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International Relations

The MA in International Relations is a one-year comprehensive course. It draws on international relations, conflict/peace studies and international history. The course explores issues such as war and peace, the international order, international crises, counterinsurgency, terrorism and foreign policy. It combines an exploration of the contemporary world with a study of the past.

Entry requirements

To be considered for registration an applicant will normally have;
(a) a primary degree of at least Second Class Honours Grade I level in a suitable subject or the equivalent
(b) Applications from students with a Second Class Honours Grade II degree in a suitable subject may also be considered. These applicants may be requested to submit a proposal and/or attend an interview.

All candidates must satisfy a Selection Committee who may request applicants to provide letters of reference.

N.B. Before completing the online application and online Supplementary Question Form, intending candidates must consult with the relevant course co-ordinators or prospective supervisors to discuss/confirm their proposed research area (Course Co-ordinator names and contact details are available in the Course Content section further down). Following this consultation the proposed supervisor should be named on the online supplementary questions form.

If you are applying with Qualifications obtained outside Ireland and you wish to verify if you meet the minimum academic and English language requirements for this programme please see course webpage (link below) to view the grades comparison table by country and for details of recognised English language tests.


1 year, full-time
2 years, part-time
The part-time option will be taught during weekday working hours over 2 years

Careers or further progression

Skills and Careers Information
Past graduates of the course over the last decade have gone on to further study, academia, diplomatic service, international organisations, the EU, international think tanks, non-governmental organisations and public service. Others have embarked on careers in multinational companies, as well as in traditional sectors such as teaching, journalism and the civil service.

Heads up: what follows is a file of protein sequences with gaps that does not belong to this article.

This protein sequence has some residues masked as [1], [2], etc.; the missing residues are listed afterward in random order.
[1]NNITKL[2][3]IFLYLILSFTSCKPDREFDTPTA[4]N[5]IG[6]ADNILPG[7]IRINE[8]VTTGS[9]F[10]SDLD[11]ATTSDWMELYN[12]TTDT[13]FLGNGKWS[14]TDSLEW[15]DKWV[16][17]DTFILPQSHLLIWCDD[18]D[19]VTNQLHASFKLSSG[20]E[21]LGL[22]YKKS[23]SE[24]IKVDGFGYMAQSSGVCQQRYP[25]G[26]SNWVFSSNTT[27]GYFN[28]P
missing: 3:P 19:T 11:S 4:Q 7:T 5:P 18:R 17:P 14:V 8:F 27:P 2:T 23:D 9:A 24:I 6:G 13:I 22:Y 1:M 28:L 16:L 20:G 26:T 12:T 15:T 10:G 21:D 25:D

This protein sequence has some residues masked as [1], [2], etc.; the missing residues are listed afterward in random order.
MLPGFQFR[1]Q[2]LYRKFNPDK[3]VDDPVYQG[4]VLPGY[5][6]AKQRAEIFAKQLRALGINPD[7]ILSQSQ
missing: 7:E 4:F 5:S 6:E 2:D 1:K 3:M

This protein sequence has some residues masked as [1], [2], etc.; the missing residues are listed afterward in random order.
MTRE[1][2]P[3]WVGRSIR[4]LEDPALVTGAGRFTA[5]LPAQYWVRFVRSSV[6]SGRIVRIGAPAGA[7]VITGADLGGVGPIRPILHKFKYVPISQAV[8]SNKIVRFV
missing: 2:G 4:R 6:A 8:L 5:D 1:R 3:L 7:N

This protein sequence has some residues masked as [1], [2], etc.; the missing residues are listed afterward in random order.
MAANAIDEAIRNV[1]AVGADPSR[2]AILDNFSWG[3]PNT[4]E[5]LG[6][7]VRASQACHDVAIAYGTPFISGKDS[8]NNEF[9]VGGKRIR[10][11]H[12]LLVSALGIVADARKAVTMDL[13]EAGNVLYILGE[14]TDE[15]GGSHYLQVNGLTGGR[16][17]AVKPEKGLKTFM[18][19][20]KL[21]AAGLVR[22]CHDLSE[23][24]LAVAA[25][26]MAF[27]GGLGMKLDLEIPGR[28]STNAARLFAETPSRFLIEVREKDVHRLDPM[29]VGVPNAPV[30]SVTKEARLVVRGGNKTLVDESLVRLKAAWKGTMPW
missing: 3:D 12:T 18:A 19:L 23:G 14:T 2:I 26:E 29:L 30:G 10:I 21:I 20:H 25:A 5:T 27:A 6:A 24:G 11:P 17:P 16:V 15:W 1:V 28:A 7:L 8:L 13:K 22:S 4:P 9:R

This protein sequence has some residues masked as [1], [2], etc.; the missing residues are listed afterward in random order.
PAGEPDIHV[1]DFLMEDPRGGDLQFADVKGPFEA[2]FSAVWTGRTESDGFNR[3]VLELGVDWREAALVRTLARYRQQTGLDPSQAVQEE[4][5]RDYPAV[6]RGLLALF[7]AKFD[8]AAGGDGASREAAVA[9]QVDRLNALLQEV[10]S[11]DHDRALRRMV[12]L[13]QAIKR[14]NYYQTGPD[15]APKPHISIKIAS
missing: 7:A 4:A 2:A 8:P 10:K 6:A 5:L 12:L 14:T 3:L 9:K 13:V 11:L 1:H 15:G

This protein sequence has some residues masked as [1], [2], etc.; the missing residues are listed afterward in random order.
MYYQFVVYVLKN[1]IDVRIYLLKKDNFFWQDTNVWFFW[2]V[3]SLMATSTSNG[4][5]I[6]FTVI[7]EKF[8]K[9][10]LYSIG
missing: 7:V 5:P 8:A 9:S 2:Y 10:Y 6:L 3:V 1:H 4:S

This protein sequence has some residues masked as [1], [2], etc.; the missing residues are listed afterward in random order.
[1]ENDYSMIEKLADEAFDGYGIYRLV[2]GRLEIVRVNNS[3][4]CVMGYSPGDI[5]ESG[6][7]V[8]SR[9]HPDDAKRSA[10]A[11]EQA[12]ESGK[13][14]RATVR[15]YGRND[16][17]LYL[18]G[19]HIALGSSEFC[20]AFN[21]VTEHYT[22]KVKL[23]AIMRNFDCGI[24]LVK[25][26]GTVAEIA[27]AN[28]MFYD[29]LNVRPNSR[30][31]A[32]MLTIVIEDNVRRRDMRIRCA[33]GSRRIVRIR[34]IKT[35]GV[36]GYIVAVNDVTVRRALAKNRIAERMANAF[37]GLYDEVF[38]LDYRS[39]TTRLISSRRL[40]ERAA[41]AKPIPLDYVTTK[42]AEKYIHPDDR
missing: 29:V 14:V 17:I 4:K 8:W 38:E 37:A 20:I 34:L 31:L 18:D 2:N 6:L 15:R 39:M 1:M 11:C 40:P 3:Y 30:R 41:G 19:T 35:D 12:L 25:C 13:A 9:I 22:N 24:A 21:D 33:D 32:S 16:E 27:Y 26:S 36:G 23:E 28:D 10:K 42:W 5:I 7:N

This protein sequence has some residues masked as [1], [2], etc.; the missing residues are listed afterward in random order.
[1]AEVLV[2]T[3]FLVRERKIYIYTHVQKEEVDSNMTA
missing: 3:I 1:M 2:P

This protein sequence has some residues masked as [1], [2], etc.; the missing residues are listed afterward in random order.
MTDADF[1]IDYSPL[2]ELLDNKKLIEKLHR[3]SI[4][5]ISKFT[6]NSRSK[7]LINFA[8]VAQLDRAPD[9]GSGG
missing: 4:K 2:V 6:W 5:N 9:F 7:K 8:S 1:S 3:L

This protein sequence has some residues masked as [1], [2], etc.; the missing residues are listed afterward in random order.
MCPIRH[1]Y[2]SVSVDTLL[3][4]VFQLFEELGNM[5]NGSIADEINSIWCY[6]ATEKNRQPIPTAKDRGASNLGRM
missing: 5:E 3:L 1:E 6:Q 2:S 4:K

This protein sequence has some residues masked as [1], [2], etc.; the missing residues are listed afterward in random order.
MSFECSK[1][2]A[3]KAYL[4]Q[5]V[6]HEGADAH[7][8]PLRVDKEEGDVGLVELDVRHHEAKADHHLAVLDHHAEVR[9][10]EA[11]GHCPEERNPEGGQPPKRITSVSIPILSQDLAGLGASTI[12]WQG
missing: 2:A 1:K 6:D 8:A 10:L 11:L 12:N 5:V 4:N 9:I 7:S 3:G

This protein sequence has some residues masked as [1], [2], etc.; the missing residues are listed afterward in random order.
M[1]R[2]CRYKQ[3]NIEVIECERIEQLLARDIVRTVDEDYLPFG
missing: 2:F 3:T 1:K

Further enquiries

Course Coordinator
Dr. Mervyn O'Driscoll,
School of History
University College Cork
Tel: +353 (0)21 4903477

School Administrators
Deirdre O'Sullivan/Geraldine McAllister,
School of History
University College Cork
+353 (0)21 4902755

Subjects taught

This one-year master’s course has both taught and research phases.
Programme Requirements

Students take modules to the value of 90 credits comprising taught modules to the value of 45 credits (Part I) and a dissertation to the value of 45 credits (Part II).

Part I
HI6026 US Foreign Policy and Contemporary History (10 credits)
HI6056 Issues in World Politics (5 credits)
HI6092 International Relations Theories and Approaches (10 credits)

Plus 20 credits from:
HI6035 Foreign Policy and Diplomacy: Case Studies in Crises and Decision-making (10 credits)
HI6045 War and Peace: the European State System from 1648 to 1990 (10 credits)
HI6060 The Politics of Terrorism (10 credits) HI6063 Work Placement and Portfolio (10 credits)

Part II
HI6100 History Dissertation (45 credits)
A dissertation of a maximum of 20,000 words must be submitted by a specified date in September.

Your thesis will be on a relevant topic within the broad areas of international relations, including international history and conflict/peace studies.

Postgraduate Certificate in History (International Relations)
Candidates who pass at least 30 credits of taught modules may opt to exit the programme and be awarded a Postgraduate Certificate in History (International Relations).

For further details and module descriptions, see the Postgraduate College Calendar.


Unique Aspects of the Course
This is one of the first MA courses in Ireland to offer you the opportunity to expand your knowledge of international relations. The course has a very successful track record, and has produced many high-calibre graduates who have gone on to enter the worlds of international diplomacy, academia, government and business.

It offers a unique combination of contemporary and historical approaches to analysing international relations.

Assessment method

The taught half of the course is centred on continuous assessment such as long and short essays, the compilation of portfolios, policy papers, in-class exercises, analysis of international texts, class participation, and oral presentations. There is one formal written examination.

The 50% weighting for the thesis reflects the importance of independent research.

Application date

Applications for 2017-18 intake are now open.

While UCC operates a rounds system for Postgraduate Taught courses (detailed below) we would advise you to apply as soon as possible.

Deadline for receipt of Applications: Offers will be made:

For all completed applications received by January 16th 2017 Offers will be made by January 30th 2017

For all completed applications received by March 1st 2017 Offers will be made by March 15th 2017

For all completed applications received by May 1st 2017 Offers will be made by May 15th 2017

For all completed applications received by July 3rd 2017 Offers will be made by July 17th 2017

Late applications may be accepted on a first-come, first-served basis for any courses that have remaining capacity for places.

Non-EU Applicants:

Please visit the following page for further information for Non EU applicants

Course fee

Costs: 2017/2018 Irish/EU Fee: €6,000 full-time; €3,000 per year part-time

Enrolment and start dates

Next Intake: 11 September 2017

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